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Bradley, A. C. Shakespearean Tragedy: Lectures on Hamlet, Othello, King Lear, Macbeth.
2nd ed. London: Macmillan, 1905.

vengeance should not be misconstrued, and would never have been content to leave a 'wounded name' behind him. His dying words prove that.

     (2) Assuming, now, that Hamlet's main difficulty -- almost the whole of his difficulty -- was internal, I pass to views which, acknowledging this, are still unsatisfactory because they isolate one element in his character and situation and treat it as the whole.

     According to the first of these typical views, Hamlet was restrained by conscience or a moral scruple; he could not satisfy himself that it was right to avenge his father.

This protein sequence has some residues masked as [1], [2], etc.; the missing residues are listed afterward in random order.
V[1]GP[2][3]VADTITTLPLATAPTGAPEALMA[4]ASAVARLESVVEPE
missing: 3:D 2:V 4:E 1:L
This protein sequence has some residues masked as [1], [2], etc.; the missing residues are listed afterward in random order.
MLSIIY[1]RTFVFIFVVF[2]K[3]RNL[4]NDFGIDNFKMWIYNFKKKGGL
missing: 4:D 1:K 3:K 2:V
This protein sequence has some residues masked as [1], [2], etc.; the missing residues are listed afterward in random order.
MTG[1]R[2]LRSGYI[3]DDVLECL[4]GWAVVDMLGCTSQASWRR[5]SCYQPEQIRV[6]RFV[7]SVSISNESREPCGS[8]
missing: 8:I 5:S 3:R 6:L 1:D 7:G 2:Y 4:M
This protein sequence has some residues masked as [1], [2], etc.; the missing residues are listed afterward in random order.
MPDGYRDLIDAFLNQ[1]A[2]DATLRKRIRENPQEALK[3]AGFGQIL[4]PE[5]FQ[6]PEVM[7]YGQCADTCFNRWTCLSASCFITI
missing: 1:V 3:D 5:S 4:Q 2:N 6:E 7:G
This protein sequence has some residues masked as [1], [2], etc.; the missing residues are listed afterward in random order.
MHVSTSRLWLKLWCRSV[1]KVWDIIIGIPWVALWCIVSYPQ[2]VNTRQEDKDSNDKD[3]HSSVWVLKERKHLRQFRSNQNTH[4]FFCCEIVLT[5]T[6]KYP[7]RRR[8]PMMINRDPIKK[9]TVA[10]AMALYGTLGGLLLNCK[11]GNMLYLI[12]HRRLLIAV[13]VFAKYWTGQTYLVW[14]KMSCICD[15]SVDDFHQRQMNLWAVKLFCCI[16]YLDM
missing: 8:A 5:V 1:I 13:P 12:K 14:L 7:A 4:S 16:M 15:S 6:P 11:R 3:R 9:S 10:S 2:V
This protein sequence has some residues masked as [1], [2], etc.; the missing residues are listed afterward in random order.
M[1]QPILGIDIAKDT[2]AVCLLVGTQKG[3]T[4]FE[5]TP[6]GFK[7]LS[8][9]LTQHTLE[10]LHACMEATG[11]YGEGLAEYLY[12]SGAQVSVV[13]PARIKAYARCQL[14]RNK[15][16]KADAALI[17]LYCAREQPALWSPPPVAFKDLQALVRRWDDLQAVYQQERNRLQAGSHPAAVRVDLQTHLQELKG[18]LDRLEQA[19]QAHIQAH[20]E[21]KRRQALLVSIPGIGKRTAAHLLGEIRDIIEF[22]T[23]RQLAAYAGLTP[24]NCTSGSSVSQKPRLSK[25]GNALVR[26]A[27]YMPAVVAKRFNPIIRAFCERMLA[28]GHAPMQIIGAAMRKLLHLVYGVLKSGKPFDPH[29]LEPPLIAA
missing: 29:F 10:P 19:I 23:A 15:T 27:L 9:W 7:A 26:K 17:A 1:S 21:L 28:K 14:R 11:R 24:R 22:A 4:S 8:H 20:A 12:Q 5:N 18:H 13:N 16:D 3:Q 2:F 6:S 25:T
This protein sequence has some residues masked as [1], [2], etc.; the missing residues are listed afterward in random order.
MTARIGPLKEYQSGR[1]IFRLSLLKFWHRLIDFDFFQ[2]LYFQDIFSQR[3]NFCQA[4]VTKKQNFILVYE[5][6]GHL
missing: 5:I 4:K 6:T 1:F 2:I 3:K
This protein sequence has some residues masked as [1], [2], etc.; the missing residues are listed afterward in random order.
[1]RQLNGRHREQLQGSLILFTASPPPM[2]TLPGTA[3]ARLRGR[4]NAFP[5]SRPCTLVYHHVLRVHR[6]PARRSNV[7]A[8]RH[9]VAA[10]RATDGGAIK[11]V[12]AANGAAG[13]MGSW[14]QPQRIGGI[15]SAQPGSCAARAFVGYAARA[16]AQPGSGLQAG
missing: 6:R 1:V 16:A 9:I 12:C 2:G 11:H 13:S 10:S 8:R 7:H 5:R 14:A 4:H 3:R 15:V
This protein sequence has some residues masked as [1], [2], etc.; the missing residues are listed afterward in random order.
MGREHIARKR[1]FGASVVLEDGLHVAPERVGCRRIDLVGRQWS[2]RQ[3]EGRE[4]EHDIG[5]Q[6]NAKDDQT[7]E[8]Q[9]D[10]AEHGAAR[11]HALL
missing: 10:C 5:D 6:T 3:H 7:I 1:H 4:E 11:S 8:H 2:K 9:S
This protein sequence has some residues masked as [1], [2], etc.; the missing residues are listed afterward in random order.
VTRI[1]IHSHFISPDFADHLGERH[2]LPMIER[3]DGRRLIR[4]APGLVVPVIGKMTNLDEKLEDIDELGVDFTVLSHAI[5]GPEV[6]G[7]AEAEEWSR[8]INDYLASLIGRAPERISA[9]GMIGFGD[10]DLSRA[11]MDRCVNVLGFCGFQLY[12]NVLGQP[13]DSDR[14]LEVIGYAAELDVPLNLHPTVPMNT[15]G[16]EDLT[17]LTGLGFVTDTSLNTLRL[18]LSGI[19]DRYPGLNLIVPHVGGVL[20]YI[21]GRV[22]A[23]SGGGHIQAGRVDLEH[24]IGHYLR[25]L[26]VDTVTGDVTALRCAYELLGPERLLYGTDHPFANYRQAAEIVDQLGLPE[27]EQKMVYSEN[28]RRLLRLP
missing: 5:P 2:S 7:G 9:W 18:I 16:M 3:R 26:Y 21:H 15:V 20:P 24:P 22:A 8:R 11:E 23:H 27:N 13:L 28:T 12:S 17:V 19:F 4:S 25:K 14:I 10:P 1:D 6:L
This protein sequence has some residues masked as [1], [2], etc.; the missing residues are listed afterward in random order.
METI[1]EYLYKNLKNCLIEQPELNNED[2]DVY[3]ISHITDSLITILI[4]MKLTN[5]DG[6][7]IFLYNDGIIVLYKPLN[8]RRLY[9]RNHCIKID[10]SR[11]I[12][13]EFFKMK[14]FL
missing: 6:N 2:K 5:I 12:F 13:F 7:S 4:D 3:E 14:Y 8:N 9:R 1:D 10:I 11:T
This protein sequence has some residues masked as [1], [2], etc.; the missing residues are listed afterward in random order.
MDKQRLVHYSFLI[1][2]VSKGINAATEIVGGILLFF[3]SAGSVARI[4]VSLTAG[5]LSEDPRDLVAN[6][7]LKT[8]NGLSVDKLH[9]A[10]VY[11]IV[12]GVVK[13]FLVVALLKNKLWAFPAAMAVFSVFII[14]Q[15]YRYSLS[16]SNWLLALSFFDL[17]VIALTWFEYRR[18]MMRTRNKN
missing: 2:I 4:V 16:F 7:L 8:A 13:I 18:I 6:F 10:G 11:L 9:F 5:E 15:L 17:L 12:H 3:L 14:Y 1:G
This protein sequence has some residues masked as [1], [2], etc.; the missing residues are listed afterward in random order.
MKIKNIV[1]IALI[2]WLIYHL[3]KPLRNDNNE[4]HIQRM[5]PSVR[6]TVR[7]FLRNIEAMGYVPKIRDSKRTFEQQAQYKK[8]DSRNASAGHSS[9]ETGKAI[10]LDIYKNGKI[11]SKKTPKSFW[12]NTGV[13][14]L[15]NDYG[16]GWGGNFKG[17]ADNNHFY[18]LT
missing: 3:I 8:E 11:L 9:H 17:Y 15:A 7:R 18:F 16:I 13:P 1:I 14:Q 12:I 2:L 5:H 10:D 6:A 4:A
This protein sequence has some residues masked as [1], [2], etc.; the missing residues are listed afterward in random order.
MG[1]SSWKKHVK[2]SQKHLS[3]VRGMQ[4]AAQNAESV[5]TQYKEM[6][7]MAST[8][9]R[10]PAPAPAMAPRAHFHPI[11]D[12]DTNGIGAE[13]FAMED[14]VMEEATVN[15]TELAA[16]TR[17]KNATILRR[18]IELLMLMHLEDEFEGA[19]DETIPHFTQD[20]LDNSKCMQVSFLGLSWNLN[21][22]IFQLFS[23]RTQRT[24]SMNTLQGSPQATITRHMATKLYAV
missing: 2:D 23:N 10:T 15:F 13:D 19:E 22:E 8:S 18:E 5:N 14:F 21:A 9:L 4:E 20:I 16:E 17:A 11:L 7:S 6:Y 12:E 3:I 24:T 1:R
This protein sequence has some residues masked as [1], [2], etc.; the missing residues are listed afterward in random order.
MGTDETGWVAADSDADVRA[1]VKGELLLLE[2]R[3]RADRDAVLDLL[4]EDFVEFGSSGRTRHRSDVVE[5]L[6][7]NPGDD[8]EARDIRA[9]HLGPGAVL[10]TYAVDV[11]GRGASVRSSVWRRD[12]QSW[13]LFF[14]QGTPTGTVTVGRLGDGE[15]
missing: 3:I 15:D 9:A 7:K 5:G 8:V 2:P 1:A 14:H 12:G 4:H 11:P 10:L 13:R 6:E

This idea, like the first, can easily be made to look very plausible if we vaguely imagine the circumstances without attending to the text. But attention to the text is fatal to it. For, on the one hand, scarcely anything can be produced in support of it, and, on the other hand, a great deal can be produced in its disproof. To take the latter point first, Hamlet, it is impossible to deny, habitually assumes, without any questioning, that he ought to avenge his father. Even when he doubts, or thinks that he doubts, the honesty of the Ghost, he expresses no doubt as to what his duty will be if the Ghost turns out honest: 'If he but blench I know my course.' In the two soliloquies where he reviews his position (II. ii, 'O what a rogue and peasant slave am I,' and IV. iv, 'How all occasions do inform against me') he reproaches himself bitterly for the neglect of his duty. When he reflects on the possible causes of this neglect he never mentions among them a moral scruple. When the Ghost appears in the Queen's chamber he confesses, conscience-stricken, that, lapsed in time and passion, he has let go by the acting of its command; but he does not plead that his conscience stood in his way. The Ghost itself says that it comes to whet his 'almost blunted purpose'; and conscience may unsettle a purpose but does not

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